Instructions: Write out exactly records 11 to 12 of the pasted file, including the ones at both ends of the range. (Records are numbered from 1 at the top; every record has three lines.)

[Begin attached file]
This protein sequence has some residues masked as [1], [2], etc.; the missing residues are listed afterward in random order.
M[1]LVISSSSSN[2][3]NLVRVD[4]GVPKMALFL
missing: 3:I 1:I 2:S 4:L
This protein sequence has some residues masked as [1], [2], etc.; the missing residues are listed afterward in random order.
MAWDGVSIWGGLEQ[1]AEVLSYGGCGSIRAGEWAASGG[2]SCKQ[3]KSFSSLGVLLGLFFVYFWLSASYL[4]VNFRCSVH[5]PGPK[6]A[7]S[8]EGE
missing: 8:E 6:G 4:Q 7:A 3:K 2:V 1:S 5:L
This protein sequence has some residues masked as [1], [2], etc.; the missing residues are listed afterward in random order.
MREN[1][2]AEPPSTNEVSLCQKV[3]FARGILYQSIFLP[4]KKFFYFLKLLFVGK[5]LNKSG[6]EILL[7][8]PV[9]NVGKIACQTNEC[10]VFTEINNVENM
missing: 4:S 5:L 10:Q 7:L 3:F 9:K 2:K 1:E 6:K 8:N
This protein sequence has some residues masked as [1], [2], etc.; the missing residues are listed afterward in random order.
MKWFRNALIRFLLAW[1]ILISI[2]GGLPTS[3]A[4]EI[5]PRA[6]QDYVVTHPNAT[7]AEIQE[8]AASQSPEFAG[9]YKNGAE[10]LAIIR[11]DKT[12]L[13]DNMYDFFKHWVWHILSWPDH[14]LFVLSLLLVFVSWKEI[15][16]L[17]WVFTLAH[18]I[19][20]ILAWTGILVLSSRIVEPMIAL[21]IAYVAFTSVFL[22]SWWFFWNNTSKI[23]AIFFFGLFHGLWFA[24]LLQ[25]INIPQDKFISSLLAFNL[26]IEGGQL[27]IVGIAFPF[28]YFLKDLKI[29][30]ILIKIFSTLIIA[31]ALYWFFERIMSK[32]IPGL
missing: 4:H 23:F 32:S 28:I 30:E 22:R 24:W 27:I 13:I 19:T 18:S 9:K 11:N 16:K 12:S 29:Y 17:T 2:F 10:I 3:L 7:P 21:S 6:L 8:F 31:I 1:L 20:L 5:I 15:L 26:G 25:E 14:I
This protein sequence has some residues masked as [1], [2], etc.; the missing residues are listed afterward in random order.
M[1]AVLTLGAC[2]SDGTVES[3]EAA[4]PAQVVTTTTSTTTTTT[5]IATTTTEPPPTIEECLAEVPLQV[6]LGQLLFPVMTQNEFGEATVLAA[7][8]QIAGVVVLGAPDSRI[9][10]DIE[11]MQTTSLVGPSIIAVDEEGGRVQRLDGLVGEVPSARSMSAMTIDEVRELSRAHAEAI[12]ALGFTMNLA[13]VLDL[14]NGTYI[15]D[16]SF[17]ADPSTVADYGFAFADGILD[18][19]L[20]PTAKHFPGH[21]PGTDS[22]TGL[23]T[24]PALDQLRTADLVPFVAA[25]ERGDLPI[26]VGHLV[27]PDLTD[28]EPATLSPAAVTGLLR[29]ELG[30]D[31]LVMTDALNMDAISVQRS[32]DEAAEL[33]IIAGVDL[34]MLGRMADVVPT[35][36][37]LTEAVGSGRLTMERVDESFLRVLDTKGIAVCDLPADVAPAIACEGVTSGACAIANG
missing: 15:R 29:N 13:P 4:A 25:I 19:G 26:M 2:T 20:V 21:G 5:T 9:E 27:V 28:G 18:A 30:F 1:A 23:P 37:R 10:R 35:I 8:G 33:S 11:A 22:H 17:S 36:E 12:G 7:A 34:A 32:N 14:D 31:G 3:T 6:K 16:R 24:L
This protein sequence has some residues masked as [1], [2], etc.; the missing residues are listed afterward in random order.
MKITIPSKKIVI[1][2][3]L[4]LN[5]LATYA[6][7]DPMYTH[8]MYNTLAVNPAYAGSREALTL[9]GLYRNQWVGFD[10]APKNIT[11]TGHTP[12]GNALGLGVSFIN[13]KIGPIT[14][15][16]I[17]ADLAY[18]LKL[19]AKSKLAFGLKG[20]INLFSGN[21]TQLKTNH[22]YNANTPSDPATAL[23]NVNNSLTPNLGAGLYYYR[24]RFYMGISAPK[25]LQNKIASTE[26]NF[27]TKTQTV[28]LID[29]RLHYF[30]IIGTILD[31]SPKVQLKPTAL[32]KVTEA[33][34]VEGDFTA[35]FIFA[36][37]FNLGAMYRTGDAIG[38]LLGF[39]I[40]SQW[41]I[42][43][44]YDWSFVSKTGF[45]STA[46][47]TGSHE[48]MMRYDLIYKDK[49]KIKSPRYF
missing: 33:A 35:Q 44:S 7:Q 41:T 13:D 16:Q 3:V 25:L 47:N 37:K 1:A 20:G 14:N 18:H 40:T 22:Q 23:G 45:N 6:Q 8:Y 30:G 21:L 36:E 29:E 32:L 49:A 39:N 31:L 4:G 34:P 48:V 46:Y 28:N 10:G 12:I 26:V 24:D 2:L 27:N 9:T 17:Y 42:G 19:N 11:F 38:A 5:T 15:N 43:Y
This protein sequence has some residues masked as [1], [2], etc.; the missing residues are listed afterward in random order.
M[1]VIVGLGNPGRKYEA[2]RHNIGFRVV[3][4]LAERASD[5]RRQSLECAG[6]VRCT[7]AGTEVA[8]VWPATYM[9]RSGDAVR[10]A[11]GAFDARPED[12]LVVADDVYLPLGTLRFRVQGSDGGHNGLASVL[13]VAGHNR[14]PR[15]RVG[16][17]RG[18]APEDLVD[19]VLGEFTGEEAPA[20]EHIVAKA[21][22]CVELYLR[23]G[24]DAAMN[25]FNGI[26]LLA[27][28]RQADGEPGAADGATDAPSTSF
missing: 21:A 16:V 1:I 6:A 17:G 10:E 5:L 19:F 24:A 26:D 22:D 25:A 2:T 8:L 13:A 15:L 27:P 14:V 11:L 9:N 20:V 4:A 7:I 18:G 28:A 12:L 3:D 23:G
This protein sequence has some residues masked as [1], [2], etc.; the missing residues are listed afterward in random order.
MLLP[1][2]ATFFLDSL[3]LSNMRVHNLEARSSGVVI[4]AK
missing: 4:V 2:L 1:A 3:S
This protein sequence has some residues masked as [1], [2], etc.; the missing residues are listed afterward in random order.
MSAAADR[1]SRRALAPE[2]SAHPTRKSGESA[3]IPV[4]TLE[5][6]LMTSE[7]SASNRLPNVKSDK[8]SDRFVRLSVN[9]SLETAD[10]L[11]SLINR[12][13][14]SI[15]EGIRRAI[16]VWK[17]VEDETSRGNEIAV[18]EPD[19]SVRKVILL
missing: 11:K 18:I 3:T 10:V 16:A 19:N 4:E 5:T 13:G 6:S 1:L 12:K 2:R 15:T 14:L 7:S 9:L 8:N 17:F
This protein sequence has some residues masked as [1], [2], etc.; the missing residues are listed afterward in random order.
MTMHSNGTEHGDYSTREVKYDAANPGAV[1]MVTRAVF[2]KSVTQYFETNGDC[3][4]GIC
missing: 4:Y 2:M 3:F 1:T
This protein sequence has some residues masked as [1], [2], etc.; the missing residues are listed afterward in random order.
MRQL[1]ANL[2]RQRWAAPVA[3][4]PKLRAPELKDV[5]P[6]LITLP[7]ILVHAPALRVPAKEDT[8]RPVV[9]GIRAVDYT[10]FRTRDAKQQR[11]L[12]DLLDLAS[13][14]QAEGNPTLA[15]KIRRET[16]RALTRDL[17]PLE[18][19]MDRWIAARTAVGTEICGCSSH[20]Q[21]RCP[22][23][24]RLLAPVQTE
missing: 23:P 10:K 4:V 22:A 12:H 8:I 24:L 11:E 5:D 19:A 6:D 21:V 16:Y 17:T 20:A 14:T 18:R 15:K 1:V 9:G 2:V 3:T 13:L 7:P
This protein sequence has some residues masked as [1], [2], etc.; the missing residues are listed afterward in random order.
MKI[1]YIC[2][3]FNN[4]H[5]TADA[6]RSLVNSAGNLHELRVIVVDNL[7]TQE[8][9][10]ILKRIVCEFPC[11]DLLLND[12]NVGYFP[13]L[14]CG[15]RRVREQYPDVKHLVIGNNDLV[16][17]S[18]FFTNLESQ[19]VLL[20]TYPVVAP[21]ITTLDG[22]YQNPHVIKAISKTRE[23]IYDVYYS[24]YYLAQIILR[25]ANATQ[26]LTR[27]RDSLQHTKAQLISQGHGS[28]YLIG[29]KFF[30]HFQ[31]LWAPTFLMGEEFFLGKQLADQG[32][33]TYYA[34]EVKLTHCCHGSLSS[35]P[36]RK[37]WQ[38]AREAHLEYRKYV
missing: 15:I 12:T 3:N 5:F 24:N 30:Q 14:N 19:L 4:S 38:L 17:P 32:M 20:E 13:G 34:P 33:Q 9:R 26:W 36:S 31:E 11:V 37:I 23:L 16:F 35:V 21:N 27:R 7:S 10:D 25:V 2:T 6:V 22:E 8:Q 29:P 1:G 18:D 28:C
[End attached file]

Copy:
This protein sequence has some residues masked as [1], [2], etc.; the missing residues are listed afterward in random order.
MRQL[1]ANL[2]RQRWAAPVA[3][4]PKLRAPELKDV[5]P[6]LITLP[7]ILVHAPALRVPAKEDT[8]RPVV[9]GIRAVDYT[10]FRTRDAKQQR[11]L[12]DLLDLAS[13][14]QAEGNPTLA[15]KIRRET[16]RALTRDL[17]PLE[18][19]MDRWIAARTAVGTEICGCSSH[20]Q[21]RCP[22][23][24]RLLAPVQTE
missing: 23:P 10:K 4:V 22:A 12:H 8:I 24:L 11:E 5:D 19:A 6:D 21:V 16:Y 17:T 20:A 14:T 18:R 15:K 1:V 9:G 2:V 3:T 13:L 7:P
This protein sequence has some residues masked as [1], [2], etc.; the missing residues are listed afterward in random order.
MKI[1]YIC[2][3]FNN[4]H[5]TADA[6]RSLVNSAGNLHELRVIVVDNL[7]TQE[8][9][10]ILKRIVCEFPC[11]DLLLND[12]NVGYFP[13]L[14]CG[15]RRVREQYPDVKHLVIGNNDLV[16][17]S[18]FFTNLESQ[19]VLL[20]TYPVVAP[21]ITTLDG[22]YQNPHVIKAISKTRE[23]IYDVYYS[24]YYLAQIILR[25]ANATQ[26]LTR[27]RDSLQHTKAQLISQGHGS[28]YLIG[29]KFF[30]HFQ[31]LWAPTFLMGEEFFLGKQLADQG[32][33]TYYA[34]EVKLTHCCHGSLSS[35]P[36]RK[37]WQ[38]AREAHLEYRKYV
missing: 15:I 12:T 3:N 5:F 24:N 30:Q 14:N 19:L 4:S 38:L 17:P 32:M 20:E 13:G 34:P 33:Q 9:R 26:W 36:S 31:E 11:V 37:I 23:L 16:F 35:V 21:N 27:R 7:S 10:D 25:V 2:T 6:V 22:E 8:Q 29:P 1:G 18:D 28:C